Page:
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The Manusmriti, or ‘The Laws of Manu’, is considered to be one of the most authoritative texts in the Brahminical tradition which lays out social and civil laws and codes of conduct that are necessary for the maintenance of dharma.
It prescribes the conduct for men and women of the four social classes or varnas – Brahman, Kshatriya, Vaishya, Shudra – and rules of interaction between them.
In addition, it lays out rules of conduct for people in the four stages of life, ashramas – brahmacharya, grihstashrama, vanaprastha, and sannyasa.
It also prescribes rules and obligations for the King – rajdharma – and laws related to civil matters like business and contract.
The purpose of these rigid social rules and boundaries is to preserve dharma – the social order marked by a hierarchical varna system, where the Brahman enjoys the most social privileges and Shudra the least.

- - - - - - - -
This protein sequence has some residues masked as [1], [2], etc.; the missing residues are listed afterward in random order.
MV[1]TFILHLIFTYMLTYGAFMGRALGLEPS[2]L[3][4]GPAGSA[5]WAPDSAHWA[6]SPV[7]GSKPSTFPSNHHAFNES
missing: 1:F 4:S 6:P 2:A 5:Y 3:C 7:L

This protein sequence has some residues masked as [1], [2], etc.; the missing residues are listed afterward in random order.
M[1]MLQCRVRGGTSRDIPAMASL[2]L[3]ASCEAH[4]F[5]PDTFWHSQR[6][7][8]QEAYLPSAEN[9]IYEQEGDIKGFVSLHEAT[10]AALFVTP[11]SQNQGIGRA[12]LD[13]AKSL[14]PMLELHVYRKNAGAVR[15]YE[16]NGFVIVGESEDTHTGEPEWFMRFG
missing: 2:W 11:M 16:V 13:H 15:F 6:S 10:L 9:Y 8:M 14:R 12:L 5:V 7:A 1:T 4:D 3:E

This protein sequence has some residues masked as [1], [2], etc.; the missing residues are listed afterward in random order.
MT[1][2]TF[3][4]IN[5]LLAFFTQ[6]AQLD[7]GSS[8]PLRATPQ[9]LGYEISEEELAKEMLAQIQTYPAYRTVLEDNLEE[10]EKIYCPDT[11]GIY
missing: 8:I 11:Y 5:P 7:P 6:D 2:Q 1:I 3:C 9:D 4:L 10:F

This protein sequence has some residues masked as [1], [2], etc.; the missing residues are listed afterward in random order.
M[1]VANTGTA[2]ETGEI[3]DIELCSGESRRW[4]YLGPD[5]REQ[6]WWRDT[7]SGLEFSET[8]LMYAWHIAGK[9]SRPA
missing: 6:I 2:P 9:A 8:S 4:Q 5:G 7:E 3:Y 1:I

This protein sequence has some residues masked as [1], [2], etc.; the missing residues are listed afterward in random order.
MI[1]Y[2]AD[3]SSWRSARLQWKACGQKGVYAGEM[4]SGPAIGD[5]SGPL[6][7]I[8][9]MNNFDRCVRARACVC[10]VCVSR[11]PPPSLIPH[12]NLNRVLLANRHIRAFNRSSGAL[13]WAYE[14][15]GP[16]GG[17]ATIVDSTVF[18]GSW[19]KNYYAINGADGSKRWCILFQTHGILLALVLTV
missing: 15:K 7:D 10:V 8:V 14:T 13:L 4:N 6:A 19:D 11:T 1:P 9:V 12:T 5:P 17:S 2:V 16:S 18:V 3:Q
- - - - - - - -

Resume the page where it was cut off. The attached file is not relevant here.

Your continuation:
The proper sphere of activity for the Brahmin is the study of the Vedas and begging, for Kshatriya is statecraft, for Vaisya, it is trade and moneylending, and for Shudra is to serve the above three.
The Shudras are not entitled to an education. All four varnas enjoy complete control over the women of their social category.
Thus the ‘Laws of Manu’ do not contain a distinction between secular and religious laws. It is the social law that dominates the political as well as the personal sphere.
Even the kingly functions are aimed towards the preservation of the social order. Historians do not consider ‘Manu’ to be one historical person.